Market Thinking

making sense of the narrative

Model Portfolios – Global Bonds

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At Market Thinking, we run Model Portfolios for two reasons: Firstly, to help us understand the dynamics operating within markets and second to demonstrate the power of Dynamic Allocation between components of any portfolio in order to generate a superior risk/return trade off. Passive investing is cheap in a bull market, but nobody wants to track a benchmark down. Meanwhile, portfolio insurance also tends to become very expensive the minute you need it. We believe that by Dynamically allocating where we are most confident – including cash if we need it – we can achieve better returns by being Active with Passive.

We are making a series of posts about our various model portfolios, starting with Global Bonds. The Bond Portfolio shown here is key to what drove our earlier views on not owning bonds at the end of last year (see The Real Problem with Bonds). Interesting that now, after the worst first half in living memory for Bond Portfolios, the dynamics are starting to look more positive again in the second half, with many of the components moving back to ‘neutral’ from negative in terms of our confidence scores, including, importantly, high yield debt, the highest risk return within the basket we look at, which is climbing in the confidence indicators. Also interesting that towards the end of August they started to turn back down.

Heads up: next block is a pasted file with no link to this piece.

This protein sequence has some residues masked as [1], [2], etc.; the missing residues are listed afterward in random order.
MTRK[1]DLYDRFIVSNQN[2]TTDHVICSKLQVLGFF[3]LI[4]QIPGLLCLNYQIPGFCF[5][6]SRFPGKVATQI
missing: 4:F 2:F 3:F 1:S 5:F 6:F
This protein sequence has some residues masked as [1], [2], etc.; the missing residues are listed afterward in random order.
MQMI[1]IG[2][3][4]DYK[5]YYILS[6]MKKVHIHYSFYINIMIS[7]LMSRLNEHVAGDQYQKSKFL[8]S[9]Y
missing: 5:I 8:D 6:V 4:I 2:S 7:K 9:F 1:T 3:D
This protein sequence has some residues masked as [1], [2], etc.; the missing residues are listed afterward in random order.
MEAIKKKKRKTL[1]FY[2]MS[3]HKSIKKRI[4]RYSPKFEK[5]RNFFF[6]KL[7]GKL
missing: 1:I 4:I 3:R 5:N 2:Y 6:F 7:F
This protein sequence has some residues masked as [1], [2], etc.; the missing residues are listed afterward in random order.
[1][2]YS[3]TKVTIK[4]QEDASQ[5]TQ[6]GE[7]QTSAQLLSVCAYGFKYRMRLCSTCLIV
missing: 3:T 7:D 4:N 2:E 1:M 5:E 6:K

The confidence scores themselves are generated according to rules codified from our long term experience of what we like to refer to as Market Thinking:

Three Tribes – Market Thinking

Market Thinking is based on the idea that, at any given time, market prices reflect the differing risk/return expectations of three different ‘Tribes’ – short term traders, medium term asset allocators and long term investors – and that inefficiencies and opportunities arise as the balance of (buying and selling) power shifts between them. Sometimes they are all moving in the same direction, creating powerful directional markets, while at other times they are pulling in different directions. Understanding the behaviours of the different groups – traders are usually leveraged and focussed on absolute return, while asset allocators are usually unleveraged and focus on relative return, for example – is key to analysing potential market behaviours.

Principles of market thinking